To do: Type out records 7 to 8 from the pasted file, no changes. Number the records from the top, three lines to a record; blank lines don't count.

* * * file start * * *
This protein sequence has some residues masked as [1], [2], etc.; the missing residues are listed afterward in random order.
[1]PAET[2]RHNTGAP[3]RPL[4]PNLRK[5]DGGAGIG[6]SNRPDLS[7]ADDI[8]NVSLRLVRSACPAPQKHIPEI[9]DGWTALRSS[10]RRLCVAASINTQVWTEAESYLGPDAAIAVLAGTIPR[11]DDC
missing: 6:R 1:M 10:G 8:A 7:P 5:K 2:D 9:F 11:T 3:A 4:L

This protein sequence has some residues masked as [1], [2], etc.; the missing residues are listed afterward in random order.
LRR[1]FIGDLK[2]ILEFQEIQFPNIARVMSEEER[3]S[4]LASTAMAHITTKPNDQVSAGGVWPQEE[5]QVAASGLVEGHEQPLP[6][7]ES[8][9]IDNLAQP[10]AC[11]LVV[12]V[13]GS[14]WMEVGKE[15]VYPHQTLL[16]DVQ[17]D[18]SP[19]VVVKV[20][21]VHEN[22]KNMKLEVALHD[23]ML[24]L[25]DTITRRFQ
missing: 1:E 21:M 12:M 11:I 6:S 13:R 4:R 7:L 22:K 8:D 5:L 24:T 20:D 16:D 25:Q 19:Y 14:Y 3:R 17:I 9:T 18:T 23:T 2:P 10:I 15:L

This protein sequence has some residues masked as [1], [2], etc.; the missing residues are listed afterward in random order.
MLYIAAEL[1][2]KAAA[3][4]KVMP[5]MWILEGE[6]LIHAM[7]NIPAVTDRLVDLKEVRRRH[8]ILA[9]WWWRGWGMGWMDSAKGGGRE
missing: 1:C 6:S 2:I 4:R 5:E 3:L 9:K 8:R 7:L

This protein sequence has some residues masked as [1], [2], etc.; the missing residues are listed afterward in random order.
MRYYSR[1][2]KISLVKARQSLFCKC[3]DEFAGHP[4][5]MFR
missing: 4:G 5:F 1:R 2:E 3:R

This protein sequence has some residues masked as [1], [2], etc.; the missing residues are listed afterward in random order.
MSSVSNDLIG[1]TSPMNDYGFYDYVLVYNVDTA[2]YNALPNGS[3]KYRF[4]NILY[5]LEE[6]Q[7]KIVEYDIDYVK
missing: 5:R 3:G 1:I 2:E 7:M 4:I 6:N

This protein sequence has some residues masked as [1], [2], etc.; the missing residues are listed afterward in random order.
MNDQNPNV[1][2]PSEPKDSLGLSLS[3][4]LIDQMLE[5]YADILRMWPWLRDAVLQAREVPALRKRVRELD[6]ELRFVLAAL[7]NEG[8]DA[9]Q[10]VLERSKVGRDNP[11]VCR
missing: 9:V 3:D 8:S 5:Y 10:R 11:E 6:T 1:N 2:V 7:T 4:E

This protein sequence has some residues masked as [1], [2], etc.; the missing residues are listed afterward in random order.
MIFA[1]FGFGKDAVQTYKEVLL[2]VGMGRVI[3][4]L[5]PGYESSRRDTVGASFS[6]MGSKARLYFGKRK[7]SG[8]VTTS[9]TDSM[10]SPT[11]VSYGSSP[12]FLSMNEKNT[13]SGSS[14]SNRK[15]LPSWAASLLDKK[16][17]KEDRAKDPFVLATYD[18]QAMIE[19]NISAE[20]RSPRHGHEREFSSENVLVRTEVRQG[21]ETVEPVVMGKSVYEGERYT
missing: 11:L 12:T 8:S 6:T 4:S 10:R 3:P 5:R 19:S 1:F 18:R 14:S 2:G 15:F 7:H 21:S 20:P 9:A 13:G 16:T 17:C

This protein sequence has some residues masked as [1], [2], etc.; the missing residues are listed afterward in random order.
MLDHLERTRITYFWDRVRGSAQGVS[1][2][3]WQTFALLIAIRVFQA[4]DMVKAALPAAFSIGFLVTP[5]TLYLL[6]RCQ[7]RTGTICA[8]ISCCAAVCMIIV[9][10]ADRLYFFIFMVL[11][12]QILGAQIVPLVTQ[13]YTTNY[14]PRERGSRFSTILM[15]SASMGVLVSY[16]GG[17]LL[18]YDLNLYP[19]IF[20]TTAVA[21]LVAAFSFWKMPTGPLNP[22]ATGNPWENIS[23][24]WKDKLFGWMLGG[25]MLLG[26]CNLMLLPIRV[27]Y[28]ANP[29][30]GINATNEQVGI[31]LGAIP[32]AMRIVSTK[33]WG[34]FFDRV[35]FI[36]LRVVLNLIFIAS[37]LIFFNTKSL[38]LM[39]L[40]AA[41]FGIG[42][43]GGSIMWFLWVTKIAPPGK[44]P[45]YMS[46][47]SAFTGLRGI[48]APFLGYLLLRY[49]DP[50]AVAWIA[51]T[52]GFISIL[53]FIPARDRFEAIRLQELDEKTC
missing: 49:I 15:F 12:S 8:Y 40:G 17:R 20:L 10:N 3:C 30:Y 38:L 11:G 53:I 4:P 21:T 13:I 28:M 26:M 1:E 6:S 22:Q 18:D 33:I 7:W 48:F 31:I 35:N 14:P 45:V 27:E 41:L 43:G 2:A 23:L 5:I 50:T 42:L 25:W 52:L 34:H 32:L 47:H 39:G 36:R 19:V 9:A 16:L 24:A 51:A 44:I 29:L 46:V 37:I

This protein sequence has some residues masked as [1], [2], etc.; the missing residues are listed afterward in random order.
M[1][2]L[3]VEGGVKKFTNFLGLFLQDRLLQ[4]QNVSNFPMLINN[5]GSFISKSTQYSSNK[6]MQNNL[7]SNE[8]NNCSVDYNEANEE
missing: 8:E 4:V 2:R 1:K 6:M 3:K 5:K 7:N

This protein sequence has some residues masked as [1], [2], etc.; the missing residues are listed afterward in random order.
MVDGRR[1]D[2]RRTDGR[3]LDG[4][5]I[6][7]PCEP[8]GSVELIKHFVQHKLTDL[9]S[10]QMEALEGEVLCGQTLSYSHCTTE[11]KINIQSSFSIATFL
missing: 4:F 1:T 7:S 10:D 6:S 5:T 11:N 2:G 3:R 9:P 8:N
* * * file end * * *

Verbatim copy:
This protein sequence has some residues masked as [1], [2], etc.; the missing residues are listed afterward in random order.
MIFA[1]FGFGKDAVQTYKEVLL[2]VGMGRVI[3][4]L[5]PGYESSRRDTVGASFS[6]MGSKARLYFGKRK[7]SG[8]VTTS[9]TDSM[10]SPT[11]VSYGSSP[12]FLSMNEKNT[13]SGSS[14]SNRK[15]LPSWAASLLDKK[16][17]KEDRAKDPFVLATYD[18]QAMIE[19]NISAE[20]RSPRHGHEREFSSENVLVRTEVRQG[21]ETVEPVVMGKSVYEGERYT
missing: 11:L 12:T 8:S 6:T 4:S 10:R 3:P 5:R 19:S 1:F 18:R 14:S 2:G 15:F 7:H 21:S 20:P 9:A 13:G 16:T 17:C

This protein sequence has some residues masked as [1], [2], etc.; the missing residues are listed afterward in random order.
MLDHLERTRITYFWDRVRGSAQGVS[1][2][3]WQTFALLIAIRVFQA[4]DMVKAALPAAFSIGFLVTP[5]TLYLL[6]RCQ[7]RTGTICA[8]ISCCAAVCMIIV[9][10]ADRLYFFIFMVL[11][12]QILGAQIVPLVTQ[13]YTTNY[14]PRERGSRFSTILM[15]SASMGVLVSY[16]GG[17]LL[18]YDLNLYP[19]IF[20]TTAVA[21]LVAAFSFWKMPTGPLNP[22]ATGNPWENIS[23][24]WKDKLFGWMLGG[25]MLLG[26]CNLMLLPIRV[27]Y[28]ANP[29][30]GINATNEQVGI[31]LGAIP[32]AMRIVSTK[33]WG[34]FFDRV[35]FI[36]LRVVLNLIFIAS[37]LIFFNTKSL[38]LM[39]L[40]AA[41]FGIG[42][43]GGSIMWFLWVTKIAPPGK[44]P[45]YMS[46][47]SAFTGLRGI[48]APFLGYLLLRY[49]DP[50]AVAWIA[51]T[52]GFISIL[53]FIPARDRFEAIRLQELDEKTC
missing: 49:I 15:F 12:S 8:Y 40:G 17:R 20:L 10:N 3:C 30:Y 38:L 11:G 53:I 4:P 21:T 13:I 28:M 26:M 1:E 6:S 22:Q 18:D 33:I 7:W 48:F 31:I 35:N 14:P 45:V 27:E 41:L 43:G 2:A 23:L 5:I 50:T 42:L 25:W 52:L 34:H 32:L 47:H 39:G 36:R 19:V 9:A 16:L 24:A 51:A 44:I 29:L 46:V 37:I